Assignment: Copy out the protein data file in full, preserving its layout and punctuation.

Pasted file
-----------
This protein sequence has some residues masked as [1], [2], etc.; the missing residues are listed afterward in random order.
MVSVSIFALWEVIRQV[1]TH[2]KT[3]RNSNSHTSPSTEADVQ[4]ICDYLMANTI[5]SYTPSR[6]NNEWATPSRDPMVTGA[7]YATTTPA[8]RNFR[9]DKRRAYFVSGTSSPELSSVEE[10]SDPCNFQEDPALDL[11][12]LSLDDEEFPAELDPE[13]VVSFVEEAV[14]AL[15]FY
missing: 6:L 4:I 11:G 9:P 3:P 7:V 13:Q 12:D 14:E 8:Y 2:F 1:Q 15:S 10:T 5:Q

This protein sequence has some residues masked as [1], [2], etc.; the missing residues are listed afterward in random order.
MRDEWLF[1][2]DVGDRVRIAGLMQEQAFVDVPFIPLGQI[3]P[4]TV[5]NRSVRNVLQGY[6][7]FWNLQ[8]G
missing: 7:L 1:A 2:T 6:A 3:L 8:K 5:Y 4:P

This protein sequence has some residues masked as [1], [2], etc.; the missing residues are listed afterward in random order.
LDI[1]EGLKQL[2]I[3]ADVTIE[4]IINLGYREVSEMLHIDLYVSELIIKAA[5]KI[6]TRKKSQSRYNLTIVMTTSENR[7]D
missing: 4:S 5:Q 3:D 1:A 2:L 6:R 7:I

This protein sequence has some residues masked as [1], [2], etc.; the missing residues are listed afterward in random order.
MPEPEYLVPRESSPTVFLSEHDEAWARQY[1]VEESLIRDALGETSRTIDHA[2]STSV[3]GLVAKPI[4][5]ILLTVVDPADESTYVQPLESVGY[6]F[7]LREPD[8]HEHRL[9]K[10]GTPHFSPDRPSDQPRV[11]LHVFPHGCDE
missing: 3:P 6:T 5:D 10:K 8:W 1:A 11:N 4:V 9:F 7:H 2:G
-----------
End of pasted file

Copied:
This protein sequence has some residues masked as [1], [2], etc.; the missing residues are listed afterward in random order.
MVSVSIFALWEVIRQV[1]TH[2]KT[3]RNSNSHTSPSTEADVQ[4]ICDYLMANTI[5]SYTPSR[6]NNEWATPSRDPMVTGA[7]YATTTPA[8]RNFR[9]DKRRAYFVSGTSSPELSSVEE[10]SDPCNFQEDPALDL[11][12]LSLDDEEFPAELDPE[13]VVSFVEEAV[14]AL[15]FY
missing: 6:L 4:I 11:G 9:P 3:P 7:V 13:Q 12:D 14:E 8:Y 2:F 1:Q 15:S 10:T 5:Q

This protein sequence has some residues masked as [1], [2], etc.; the missing residues are listed afterward in random order.
MRDEWLF[1][2]DVGDRVRIAGLMQEQAFVDVPFIPLGQI[3]P[4]TV[5]NRSVRNVLQGY[6][7]FWNLQ[8]G
missing: 7:L 1:A 2:T 6:A 3:L 8:K 5:Y 4:P

This protein sequence has some residues masked as [1], [2], etc.; the missing residues are listed afterward in random order.
LDI[1]EGLKQL[2]I[3]ADVTIE[4]IINLGYREVSEMLHIDLYVSELIIKAA[5]KI[6]TRKKSQSRYNLTIVMTTSENR[7]D
missing: 4:S 5:Q 3:D 1:A 2:L 6:R 7:I

This protein sequence has some residues masked as [1], [2], etc.; the missing residues are listed afterward in random order.
MPEPEYLVPRESSPTVFLSEHDEAWARQY[1]VEESLIRDALGETSRTIDHA[2]STSV[3]GLVAKPI[4][5]ILLTVVDPADESTYVQPLESVGY[6]F[7]LREPD[8]HEHRL[9]K[10]GTPHFSPDRPSDQPRV[11]LHVFPHGCDE
missing: 3:P 6:T 5:D 10:K 8:W 1:A 11:N 4:V 9:F 7:H 2:G